Over the past decade, the movement to adopt proficiency-based approaches to teaching, learning, and graduating has gained momentum throughout New England and the country, as more educators, parents, employers, and elected officials recognize that high educational standards and strong academic preparation are essential to success in today’s world.
With some parents wondering what potential impact proficiency-based education may have on their children or the college-admissions process, the New England Secondary School Consortium reached out to institutions of higher education throughout the region. We asked them about their support of proficiency-based learning and how non-traditional grading systems and transcripts might affect the admissions process.
In response to our questions, 67 public institutions of higher education from across New England provided statements and letters articulating their support for proficiency-based learning and stating—unequivocally—that students with proficiency-based grades and transcripts will not be disadvantaged in any way.
Most recently, five highly selective institutions of higher education—Babson College, Harvard University, Massachusetts Institute of Technology, Tufts University, and Wellesley College—offered statements of support for proficiency-based learning.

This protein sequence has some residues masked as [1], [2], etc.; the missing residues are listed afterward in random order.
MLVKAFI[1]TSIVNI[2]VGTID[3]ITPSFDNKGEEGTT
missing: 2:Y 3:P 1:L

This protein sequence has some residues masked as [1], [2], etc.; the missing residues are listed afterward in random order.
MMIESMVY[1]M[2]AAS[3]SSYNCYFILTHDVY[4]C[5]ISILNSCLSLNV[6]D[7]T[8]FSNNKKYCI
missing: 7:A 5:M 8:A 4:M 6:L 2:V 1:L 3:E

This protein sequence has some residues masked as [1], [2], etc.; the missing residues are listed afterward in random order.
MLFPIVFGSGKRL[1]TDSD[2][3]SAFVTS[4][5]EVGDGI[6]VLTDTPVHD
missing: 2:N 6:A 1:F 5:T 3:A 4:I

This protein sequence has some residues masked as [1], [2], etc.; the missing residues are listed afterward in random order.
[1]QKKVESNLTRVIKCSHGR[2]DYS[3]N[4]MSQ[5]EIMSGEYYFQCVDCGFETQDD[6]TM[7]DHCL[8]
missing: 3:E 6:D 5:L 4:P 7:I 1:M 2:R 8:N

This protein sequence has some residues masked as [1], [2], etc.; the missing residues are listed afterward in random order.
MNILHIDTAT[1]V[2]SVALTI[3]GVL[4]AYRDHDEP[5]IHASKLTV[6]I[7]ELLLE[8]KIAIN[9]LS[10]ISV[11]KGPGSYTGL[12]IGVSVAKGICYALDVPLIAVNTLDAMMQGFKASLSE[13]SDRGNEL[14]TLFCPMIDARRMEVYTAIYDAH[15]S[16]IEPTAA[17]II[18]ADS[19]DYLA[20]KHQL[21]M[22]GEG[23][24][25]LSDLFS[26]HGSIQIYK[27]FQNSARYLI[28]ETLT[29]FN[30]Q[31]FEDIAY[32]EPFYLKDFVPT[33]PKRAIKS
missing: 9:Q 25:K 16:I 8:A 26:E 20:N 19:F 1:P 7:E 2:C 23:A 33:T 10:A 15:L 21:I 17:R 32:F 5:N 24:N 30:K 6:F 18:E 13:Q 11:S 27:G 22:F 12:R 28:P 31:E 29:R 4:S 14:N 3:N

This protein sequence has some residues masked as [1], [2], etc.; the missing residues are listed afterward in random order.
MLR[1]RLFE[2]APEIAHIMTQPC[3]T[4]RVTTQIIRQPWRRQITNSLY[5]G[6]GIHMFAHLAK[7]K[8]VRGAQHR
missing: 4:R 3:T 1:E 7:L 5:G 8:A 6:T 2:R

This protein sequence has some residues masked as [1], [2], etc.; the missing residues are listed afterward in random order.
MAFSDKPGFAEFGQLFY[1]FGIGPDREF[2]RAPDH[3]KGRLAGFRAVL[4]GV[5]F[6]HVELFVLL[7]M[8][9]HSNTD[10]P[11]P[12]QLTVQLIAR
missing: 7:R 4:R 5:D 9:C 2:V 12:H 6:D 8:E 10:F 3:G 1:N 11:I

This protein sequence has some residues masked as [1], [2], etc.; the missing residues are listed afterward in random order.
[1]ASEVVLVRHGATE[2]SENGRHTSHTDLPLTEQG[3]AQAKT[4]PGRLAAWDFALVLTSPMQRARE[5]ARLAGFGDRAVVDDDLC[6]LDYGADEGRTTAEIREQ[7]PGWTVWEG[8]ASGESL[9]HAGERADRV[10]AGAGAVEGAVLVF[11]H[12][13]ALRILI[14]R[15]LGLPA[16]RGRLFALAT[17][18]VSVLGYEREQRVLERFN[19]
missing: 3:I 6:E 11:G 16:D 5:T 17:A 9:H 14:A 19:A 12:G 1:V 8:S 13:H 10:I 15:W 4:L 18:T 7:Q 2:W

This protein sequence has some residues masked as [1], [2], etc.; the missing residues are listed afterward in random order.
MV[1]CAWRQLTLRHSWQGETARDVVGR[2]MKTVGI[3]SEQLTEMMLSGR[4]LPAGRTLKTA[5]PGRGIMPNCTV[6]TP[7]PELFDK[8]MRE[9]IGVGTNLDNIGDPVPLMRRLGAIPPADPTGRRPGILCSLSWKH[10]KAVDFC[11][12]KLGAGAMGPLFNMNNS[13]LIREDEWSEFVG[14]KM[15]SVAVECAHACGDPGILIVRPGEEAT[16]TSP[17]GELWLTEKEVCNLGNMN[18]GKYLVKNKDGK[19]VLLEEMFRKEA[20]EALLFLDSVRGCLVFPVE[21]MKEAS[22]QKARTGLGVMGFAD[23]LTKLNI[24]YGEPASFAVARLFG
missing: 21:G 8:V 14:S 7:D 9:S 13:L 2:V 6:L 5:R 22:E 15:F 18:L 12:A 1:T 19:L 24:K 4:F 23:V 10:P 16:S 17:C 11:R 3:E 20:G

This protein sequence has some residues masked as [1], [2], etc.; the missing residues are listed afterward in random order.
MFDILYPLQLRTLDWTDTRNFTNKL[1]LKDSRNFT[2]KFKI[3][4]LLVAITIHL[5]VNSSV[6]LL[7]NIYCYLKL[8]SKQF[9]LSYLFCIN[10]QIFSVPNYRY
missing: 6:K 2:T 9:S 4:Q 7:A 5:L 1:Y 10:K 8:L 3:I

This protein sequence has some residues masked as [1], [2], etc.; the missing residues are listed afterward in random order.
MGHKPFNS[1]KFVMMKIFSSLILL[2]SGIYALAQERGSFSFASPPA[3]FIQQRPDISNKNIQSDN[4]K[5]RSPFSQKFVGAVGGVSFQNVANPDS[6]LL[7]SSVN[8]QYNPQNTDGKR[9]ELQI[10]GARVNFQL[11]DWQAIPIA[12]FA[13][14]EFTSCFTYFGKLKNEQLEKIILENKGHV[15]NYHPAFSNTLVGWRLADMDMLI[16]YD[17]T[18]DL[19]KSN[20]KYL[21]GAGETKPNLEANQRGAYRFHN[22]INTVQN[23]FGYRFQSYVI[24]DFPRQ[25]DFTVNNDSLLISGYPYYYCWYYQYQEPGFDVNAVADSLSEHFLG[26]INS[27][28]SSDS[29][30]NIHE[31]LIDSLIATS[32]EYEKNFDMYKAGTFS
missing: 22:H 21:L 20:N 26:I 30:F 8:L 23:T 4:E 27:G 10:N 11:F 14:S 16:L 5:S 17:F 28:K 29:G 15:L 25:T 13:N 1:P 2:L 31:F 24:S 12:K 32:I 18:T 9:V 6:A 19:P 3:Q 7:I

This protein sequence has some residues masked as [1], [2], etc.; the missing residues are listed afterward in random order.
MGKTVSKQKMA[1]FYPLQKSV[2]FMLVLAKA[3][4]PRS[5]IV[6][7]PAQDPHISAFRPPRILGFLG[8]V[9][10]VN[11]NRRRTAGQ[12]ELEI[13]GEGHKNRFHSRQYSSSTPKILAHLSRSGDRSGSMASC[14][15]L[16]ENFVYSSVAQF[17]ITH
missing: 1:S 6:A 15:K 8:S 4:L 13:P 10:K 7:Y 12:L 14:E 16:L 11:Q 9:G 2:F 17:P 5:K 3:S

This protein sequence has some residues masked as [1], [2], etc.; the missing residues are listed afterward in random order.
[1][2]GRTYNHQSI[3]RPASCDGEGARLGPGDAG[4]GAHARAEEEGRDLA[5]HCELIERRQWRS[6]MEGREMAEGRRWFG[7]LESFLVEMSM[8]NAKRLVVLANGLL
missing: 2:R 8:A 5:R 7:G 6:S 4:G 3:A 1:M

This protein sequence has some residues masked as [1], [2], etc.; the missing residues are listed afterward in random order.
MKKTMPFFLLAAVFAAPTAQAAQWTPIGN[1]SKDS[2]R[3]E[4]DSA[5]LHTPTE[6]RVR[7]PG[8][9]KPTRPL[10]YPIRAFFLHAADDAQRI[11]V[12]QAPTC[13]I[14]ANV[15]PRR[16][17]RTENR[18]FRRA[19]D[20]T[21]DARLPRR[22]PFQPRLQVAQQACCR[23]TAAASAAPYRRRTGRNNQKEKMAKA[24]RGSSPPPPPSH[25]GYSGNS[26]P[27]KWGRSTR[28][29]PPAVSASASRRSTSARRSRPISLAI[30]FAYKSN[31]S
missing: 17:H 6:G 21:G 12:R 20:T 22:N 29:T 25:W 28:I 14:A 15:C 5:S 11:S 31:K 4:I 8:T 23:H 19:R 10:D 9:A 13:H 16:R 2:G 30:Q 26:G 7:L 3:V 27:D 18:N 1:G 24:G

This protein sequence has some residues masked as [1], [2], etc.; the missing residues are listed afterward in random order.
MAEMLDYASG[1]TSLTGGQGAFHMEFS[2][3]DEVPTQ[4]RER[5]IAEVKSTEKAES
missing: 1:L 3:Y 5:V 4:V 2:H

To view these and all statements of support for proficiency-based learning, visit the New England Secondary School Consortium’s website.
Throughout this process, the Consortium has worked closely with the New England Board of Higher Education, which published a white paper in the New England Journal of Higher Education summarizing insights from a conversation on the topic with admissions leaders from highly selective colleges and universities in the region.
This affirming list of colleges and universities in support of proficiency-based learning is steadily growing—be sure to keep an eye on the NESSC website for updates.